I have a Thames Estuary cockle licence – there’s only 14. Cockles are little round shellfish, and we catch them in 20-ton loads. The only people who were allowed to cook them were in Leigh-on-Sea (according to Port of London regulations). I brought in a Dutch factory ship which cooked them at sea – it had a European factory permit.

(Michael explains that this meant he was importing cooked cockles rather than raw ones, which had to be cooked in Leigh-on-Sea, thus avoiding the high charges of the UK cookers.)

They weren’t very happy about the whole thing – no end of political problems.

Somewhere along the line, my boat got sunk. But I got another, and carried on regardless.

HavenCo contacted you last year. What attracted you to its idea?

I thought it sounded like an exciting project. I’m not a technophobe.

Sean Hastings approached me over the internet. It’s a freedom thing, which is what we’ve always tried to do. Press reports of $250,000 in stock and cash for the lease are not quite right, but I can’t discuss exact terms.

How has Sealand changed with HavenCo’s leasing?

I don’t spend a lot of time there myself. There’s tens of people there now – I won’t say how many for security reasons.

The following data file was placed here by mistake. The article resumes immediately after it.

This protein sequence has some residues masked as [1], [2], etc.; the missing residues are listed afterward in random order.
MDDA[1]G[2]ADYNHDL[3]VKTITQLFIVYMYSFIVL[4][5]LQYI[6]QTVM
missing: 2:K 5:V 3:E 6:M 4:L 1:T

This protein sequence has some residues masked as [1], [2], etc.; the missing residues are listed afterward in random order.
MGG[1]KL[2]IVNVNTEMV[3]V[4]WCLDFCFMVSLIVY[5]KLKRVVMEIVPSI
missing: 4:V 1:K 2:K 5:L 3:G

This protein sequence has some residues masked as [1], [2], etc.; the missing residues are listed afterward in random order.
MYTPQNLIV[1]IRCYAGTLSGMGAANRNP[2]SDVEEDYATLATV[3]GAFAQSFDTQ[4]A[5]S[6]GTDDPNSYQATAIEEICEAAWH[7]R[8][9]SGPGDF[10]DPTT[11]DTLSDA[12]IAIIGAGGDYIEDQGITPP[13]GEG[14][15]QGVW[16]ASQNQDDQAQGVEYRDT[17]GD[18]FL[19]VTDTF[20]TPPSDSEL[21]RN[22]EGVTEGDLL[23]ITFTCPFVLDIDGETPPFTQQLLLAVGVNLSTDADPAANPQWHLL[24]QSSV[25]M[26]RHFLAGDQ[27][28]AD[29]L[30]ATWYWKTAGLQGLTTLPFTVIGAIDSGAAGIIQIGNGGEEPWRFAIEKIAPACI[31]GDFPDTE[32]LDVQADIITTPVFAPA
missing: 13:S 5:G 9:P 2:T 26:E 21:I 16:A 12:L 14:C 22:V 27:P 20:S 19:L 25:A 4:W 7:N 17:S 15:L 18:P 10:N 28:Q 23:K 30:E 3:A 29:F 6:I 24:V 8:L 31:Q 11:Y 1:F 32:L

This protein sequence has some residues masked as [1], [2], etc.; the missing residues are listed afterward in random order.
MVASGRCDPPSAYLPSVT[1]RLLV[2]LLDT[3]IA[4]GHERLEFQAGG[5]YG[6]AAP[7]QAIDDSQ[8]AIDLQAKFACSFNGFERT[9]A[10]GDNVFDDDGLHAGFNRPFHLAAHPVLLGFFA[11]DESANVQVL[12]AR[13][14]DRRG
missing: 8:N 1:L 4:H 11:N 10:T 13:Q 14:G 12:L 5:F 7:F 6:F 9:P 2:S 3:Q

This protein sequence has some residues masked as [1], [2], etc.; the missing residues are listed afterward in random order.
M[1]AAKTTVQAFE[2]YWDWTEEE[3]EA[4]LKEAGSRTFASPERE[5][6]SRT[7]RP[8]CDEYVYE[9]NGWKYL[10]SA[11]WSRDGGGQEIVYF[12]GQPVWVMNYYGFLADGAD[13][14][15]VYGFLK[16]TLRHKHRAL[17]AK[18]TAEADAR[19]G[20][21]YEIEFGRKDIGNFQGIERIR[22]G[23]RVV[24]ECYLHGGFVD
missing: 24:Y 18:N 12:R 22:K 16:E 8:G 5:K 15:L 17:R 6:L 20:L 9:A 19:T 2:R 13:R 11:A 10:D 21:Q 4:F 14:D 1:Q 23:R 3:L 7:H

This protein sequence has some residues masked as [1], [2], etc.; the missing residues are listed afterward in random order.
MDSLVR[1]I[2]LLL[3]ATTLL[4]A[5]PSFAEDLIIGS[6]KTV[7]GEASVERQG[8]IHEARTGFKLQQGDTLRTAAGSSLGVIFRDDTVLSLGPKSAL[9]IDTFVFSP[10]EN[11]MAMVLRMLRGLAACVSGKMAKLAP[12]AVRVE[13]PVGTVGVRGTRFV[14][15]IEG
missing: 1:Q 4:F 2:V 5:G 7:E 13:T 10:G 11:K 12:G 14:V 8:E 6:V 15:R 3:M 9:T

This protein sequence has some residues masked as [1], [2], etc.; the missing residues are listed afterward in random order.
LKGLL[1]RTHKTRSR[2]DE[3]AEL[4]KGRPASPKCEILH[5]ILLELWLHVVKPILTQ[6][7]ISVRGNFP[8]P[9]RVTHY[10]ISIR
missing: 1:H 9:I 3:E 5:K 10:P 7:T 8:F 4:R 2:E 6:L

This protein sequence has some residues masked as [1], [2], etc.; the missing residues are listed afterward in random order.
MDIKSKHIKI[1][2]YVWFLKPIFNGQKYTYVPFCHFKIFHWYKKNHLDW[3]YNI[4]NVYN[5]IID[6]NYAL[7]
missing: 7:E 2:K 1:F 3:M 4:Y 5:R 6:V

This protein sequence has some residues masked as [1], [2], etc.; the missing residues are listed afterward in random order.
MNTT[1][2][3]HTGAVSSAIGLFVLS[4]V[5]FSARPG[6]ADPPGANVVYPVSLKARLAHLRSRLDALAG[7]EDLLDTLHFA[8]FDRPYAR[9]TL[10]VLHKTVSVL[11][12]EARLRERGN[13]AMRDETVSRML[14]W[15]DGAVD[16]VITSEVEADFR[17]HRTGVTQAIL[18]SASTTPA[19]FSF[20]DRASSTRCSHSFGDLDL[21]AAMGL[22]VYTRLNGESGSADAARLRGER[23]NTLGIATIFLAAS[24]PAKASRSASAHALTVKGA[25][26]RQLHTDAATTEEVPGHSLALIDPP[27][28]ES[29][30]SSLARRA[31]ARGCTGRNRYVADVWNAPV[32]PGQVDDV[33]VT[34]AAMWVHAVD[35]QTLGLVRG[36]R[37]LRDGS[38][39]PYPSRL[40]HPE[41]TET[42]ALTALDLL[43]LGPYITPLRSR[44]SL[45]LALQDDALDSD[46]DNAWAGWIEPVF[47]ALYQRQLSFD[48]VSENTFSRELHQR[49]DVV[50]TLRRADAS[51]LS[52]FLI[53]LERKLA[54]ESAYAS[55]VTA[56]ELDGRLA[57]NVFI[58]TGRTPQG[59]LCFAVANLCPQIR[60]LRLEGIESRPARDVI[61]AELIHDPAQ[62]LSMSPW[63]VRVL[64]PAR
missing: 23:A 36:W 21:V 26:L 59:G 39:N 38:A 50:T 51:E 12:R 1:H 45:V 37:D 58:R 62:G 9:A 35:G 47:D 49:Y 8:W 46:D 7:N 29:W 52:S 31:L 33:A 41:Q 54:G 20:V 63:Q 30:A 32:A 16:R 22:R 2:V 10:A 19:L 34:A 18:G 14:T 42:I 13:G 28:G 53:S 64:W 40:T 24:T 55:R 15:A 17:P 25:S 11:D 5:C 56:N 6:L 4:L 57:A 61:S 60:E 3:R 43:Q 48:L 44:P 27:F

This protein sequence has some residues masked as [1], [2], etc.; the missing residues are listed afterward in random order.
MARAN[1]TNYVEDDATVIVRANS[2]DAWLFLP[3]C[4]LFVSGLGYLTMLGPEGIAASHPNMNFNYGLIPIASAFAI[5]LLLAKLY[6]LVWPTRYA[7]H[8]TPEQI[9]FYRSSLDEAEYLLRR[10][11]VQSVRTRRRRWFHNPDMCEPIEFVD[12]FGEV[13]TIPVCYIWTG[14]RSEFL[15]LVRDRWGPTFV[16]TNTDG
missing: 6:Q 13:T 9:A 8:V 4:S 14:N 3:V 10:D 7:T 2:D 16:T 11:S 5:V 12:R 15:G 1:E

We’ve put in a desalination plant, more generators, lots of computers, the NOC (Network Operations Centre), and we’ve got a female cook.

It’s not so laidback now, sorting out accommodation and the catering – it’s a place of work.

I’ve read that you see yourselves as British patriots. How do you justify Sealand’s avoidance of UK law?

Sealand poses no threat to the UK, and musn’t do. We’re not despots, but we don’t necessarily agree with some laws. I’m sure there’s some laws you don’t agree with.

Do you plan to reduce your involvement?

I think I’ll stay with it, and my children too. They’ve already been several times. My oldest son is really into computers – he’s 14 now, a few months younger than when I first went to Sealand.

– Steven Mathieson writes for

Sealand steps up tax fight



Sealand government